Institutional Investor argues that some states have started to take pension reform seriously:
For many of America’s underfunded public defined benefit systems, there’s no painless path forward — only pain now or pain later. And despite a few standout examples of the “pain later” camp, a growing number of plans have toughed out reforms aimed at long-term survival. But some states have gone farther, creating dedicated funding sources or rainy-day funds, which have been picking up steam this year. […]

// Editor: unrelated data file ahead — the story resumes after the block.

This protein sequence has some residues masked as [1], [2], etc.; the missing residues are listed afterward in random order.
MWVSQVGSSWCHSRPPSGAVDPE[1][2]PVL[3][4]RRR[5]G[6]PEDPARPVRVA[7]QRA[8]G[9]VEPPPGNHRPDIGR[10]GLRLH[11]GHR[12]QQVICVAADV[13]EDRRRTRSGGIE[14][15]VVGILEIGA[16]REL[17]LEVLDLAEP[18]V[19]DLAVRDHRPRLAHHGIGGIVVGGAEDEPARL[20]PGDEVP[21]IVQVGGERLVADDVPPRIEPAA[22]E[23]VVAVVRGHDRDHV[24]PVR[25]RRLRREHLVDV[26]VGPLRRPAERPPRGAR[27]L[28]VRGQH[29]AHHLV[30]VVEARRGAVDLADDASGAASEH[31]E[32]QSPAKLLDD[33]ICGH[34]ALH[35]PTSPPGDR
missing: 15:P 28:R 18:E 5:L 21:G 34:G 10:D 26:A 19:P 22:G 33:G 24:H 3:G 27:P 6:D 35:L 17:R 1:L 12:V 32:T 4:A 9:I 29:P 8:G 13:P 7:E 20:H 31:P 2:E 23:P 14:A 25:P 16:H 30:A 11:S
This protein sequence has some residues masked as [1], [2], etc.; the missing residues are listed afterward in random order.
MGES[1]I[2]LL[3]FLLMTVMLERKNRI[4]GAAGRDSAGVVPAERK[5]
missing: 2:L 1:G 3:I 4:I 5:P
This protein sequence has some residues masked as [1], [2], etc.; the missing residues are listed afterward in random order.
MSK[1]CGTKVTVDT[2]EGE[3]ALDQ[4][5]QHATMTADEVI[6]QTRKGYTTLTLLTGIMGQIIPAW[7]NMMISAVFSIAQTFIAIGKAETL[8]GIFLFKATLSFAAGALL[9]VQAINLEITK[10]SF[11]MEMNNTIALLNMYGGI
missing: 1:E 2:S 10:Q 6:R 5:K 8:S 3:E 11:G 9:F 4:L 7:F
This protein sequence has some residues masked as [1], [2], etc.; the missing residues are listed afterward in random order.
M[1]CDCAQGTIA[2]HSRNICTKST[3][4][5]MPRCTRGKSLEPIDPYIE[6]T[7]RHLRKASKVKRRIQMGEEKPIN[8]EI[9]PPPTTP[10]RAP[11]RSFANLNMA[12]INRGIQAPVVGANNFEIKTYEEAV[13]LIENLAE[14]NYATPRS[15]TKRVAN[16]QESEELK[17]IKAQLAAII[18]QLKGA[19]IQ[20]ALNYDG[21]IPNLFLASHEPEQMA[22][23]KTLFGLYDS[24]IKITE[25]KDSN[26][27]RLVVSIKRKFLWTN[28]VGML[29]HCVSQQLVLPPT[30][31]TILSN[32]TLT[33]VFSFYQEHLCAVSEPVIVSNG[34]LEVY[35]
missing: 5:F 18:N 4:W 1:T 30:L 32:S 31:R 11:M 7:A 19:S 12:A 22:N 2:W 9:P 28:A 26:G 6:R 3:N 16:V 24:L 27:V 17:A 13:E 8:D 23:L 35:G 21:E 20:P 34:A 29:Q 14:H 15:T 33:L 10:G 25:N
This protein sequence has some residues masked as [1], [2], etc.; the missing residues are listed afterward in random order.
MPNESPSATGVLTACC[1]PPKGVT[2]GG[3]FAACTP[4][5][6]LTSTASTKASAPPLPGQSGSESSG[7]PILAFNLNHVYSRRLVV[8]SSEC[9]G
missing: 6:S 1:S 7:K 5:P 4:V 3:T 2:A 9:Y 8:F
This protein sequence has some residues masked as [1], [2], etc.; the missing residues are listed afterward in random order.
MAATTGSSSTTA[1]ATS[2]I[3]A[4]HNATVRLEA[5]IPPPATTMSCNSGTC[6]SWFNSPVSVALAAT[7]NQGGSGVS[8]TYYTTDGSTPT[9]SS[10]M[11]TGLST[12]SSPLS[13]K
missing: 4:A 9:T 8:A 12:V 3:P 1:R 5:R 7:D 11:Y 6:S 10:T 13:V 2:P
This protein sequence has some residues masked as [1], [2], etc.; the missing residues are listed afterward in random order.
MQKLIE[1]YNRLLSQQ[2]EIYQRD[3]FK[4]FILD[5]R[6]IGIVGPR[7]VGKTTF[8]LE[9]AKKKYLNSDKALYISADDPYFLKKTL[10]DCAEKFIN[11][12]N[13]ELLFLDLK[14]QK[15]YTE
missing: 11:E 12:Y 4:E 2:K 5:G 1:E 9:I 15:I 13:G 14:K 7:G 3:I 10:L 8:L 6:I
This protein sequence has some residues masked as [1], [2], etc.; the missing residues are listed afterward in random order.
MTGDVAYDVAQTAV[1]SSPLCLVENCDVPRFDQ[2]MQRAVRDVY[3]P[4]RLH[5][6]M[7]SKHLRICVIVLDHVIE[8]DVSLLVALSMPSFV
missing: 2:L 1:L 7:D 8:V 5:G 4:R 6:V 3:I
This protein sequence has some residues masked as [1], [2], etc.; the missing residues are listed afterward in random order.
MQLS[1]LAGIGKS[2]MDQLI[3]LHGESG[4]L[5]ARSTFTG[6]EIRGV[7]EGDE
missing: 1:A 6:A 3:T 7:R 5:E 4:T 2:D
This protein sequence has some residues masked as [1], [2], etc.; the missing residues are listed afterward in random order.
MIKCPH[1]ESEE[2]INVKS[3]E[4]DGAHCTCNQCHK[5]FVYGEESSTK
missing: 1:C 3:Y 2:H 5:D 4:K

Among those steps: establishing dedicated funding sources, such as revenues from gambling or so-called sin taxes (on cigarettes and alcohol, for example).
And which states would these be? Institutional Investor singles out Oklahoma, Kansas, and Montana for taking proactive measures to increase revenue—mostly red states run by, gasp, Republicans that Democrats claim are hostile to state workers.
Of course, it hasn’t just been a scramble to increase revenues. Oklahoma and Indiana have tried (and failed) to switch their teachers away from defined benefit to defined contribution plans. But making no promises that you cannot keep, and taking appropriate steps to make sure you do keep the promises you have made is what all states should be doing.